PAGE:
How do you get back to a writing project you haven’t worked on in a while?

November is National Novel Writing Month, and I’ve participated every year since 2010. The goal is to write 50,000 words during 30 days, and it’s geared toward fiction. By the end of the month you should have a large chunk of a first draft of a novel. Which is awesome, and I love the community and everything that comes with it, but … academic work? What academic work?

It hasn’t been a whole month since I’ve worked on this project, but it’s been a good couple of weeks. So now I have to pick it back up, and recalibrate my brain to academic writing instead of fictional fantasy, and remind myself of what, exactly, I said I’d write in the first place.

So the good part: Past Rebecca wrote up a book proposal. Academic book proposals don’t usually include a full manuscript – it’s “just” the intro and a sample chapter or two – but they do include a full outline. It’s something I really don’t like doing at the time, but I rely on it a ton as I’m working on the book. For this project, I not only had to submit chapter titles, but also a quick summary of what each chapter is about. The framework is there.

Before this break, I’d also compiled my notes for each chapter. I like to print them out so I have have them next to my laptop while I’m writing. They’re not entirely organized the way I need them for each chapter, but they’re all present and accounted for, so I can highlight the most important things and then cross them off as I use them.

I’ve even got my little tabs so I can switch to a different chapter if the muse is being difficult. (That’s a good way to get your words in for the day – switch to a different section. You paint yourself into a corner by the end and have to write the more difficult bits, but by then you’ve got so much of the project done that it looks like such a small hurdle. Or so I tell myself.)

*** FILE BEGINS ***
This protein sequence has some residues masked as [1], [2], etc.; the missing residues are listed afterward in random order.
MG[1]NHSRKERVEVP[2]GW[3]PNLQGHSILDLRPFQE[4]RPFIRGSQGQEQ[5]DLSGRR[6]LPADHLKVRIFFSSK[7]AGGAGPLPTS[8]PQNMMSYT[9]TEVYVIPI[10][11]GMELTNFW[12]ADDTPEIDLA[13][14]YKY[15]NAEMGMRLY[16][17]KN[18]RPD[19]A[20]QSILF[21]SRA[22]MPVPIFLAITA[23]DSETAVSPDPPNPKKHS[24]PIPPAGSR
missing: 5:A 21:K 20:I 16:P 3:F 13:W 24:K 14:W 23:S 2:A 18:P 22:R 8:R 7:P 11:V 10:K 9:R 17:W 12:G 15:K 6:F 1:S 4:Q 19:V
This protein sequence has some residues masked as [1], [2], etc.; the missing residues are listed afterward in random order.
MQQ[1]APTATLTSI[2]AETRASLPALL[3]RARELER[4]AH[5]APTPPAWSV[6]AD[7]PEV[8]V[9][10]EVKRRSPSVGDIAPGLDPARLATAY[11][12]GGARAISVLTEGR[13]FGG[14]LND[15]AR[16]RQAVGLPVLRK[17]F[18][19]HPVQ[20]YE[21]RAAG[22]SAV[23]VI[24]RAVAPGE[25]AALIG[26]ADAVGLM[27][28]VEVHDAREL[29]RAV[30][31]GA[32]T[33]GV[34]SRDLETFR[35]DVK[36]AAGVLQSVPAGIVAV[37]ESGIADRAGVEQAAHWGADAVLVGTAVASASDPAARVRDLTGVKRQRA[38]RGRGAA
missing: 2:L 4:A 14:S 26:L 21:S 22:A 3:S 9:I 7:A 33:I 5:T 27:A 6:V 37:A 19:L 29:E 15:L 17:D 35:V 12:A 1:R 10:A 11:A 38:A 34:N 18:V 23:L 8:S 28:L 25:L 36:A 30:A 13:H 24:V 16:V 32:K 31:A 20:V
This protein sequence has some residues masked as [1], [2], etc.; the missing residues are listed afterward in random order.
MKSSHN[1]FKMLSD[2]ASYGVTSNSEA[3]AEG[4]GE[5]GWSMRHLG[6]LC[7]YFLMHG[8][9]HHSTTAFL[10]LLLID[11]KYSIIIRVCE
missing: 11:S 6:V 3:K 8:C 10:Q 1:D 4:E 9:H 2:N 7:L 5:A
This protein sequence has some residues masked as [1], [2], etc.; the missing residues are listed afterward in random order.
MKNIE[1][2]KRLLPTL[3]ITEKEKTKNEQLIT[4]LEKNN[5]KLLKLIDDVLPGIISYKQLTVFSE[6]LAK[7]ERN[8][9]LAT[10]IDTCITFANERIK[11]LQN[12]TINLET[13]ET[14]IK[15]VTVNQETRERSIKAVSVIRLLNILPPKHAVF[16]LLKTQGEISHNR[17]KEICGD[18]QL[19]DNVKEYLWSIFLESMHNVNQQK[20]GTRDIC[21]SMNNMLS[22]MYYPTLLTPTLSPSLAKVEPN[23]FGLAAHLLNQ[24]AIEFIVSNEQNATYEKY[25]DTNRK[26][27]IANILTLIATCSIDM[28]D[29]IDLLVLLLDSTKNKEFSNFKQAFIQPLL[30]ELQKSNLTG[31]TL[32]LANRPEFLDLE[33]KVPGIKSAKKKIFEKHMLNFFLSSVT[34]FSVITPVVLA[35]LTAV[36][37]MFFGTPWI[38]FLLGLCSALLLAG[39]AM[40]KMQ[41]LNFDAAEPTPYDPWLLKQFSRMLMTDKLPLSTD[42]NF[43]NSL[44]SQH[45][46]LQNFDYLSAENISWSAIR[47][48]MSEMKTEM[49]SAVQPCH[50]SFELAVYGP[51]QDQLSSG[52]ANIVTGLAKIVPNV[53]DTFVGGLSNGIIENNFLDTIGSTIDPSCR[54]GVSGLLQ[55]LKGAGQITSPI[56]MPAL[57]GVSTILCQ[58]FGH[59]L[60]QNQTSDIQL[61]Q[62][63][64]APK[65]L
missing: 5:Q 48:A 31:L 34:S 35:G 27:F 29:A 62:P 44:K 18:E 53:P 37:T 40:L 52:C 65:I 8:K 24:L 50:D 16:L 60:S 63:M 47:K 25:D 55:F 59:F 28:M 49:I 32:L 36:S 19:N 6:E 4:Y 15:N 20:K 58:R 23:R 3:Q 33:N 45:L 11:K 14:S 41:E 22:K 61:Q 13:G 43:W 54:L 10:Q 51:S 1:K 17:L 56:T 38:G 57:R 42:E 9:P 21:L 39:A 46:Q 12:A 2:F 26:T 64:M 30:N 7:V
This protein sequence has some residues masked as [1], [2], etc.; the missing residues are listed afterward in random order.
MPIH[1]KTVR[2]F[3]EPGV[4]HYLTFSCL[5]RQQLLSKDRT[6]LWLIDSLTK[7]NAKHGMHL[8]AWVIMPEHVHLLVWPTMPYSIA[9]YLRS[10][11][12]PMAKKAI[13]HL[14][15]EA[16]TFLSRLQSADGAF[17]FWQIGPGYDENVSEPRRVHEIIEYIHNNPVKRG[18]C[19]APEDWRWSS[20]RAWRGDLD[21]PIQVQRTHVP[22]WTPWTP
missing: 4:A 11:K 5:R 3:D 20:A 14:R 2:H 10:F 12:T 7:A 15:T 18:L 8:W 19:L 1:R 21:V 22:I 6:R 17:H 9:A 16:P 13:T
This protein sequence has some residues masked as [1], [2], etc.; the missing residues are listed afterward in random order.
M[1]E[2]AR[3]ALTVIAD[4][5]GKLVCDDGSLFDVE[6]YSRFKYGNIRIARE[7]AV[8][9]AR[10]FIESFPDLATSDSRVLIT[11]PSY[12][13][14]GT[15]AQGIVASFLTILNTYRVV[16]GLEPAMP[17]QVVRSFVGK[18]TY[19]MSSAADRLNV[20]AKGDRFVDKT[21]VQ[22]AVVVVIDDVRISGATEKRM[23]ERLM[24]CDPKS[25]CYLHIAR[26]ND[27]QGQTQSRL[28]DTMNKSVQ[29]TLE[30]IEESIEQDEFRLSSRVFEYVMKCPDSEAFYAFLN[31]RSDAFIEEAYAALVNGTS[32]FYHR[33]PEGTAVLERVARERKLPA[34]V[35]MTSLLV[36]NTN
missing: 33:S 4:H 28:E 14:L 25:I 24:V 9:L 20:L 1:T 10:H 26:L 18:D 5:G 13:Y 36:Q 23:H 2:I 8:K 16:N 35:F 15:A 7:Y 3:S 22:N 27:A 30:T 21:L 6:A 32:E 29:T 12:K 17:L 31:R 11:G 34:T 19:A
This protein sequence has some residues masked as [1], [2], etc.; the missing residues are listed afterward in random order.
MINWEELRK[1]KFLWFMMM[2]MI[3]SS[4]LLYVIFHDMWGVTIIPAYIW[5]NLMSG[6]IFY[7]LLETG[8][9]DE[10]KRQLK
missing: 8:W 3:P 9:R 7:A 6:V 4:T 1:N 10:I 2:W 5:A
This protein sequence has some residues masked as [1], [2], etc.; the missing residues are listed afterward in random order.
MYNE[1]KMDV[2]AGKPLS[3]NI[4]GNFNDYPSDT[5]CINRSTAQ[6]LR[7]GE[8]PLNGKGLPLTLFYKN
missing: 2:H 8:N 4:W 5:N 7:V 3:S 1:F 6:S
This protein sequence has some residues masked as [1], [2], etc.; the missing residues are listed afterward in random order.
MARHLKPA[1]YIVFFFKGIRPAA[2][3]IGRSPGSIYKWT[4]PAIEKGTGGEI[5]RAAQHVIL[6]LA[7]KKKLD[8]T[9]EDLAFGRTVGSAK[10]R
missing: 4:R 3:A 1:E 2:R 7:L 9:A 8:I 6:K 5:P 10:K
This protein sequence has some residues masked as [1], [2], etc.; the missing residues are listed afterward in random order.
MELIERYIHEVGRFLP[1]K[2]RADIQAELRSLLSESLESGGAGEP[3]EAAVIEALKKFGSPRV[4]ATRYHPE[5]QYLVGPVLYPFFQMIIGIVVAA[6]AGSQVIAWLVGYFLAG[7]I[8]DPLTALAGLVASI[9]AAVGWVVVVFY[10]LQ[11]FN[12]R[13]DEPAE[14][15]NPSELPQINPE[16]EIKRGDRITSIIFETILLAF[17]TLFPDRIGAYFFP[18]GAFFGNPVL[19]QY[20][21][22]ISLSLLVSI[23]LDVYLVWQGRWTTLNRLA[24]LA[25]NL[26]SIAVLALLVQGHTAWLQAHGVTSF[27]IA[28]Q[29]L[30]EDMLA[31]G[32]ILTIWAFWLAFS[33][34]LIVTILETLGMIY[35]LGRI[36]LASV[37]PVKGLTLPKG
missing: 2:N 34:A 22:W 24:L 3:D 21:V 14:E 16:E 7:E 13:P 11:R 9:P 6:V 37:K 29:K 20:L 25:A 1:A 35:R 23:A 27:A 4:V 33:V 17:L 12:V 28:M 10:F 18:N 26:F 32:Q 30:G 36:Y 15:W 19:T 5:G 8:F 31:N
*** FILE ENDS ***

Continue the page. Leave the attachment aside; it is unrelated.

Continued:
But then the new problem I give myself is that I have various files for various chapters but, especially after a break, I don’t remember what chapter is in what step of the process.

So I started off my day with arts and crafts. I figure I’ll use this again, so I’ve got my foam board divided into sections with labels across the top: not started; notes exist; barely begun; mostly there; needs another look; integrated (into the whole book and not just as a stand-alone file); and ready for a final read. These are all chosen based on what I know about myself and my writing process, so you could easily have more or fewer, depending on how you work. 

The chapter numbers, plus a quick reference word or two, are on sticky notes that can be moved from column to column. (I’ve made all the sticky notes one color because there are times I’m working on multiple projects, so … there might need to be another color added if, for example, my chapter proposal for an edited collection gets accepted in January.)

This helps me step back and take a look at the forest instead of my trees (or, in the case of paragraphs, individual pine needles). Nine chapters, plus intro and conclusion, feels a lot more manageable than “Okay in this chapter I need to discuss three books, but this one has fourteen, and this other one over here …” It also helps me remember which chapters have been completely abandoned in search of inspiration and which still need just a little something before they get integrated.

Some days it’s also easier to focus on the small thing: today, I’m going to move this chapter from “notes exist” to “barely begun.” (That’s actually my goal, although I’ve already put Chapter 5’s sticky note into the other column. It’s only jumping the gun if I finish this blog post and then don’t work on chapter five.)

It may look a bit like silly arts and crafts, but it helps remind me of the scope of the whole project, and how much I’ve already done – and, perhaps most importantly, it reminds me of all these cool ideas I’ve had that are worth the struggle to actually write down.

What does it look like when you come back to an older project?

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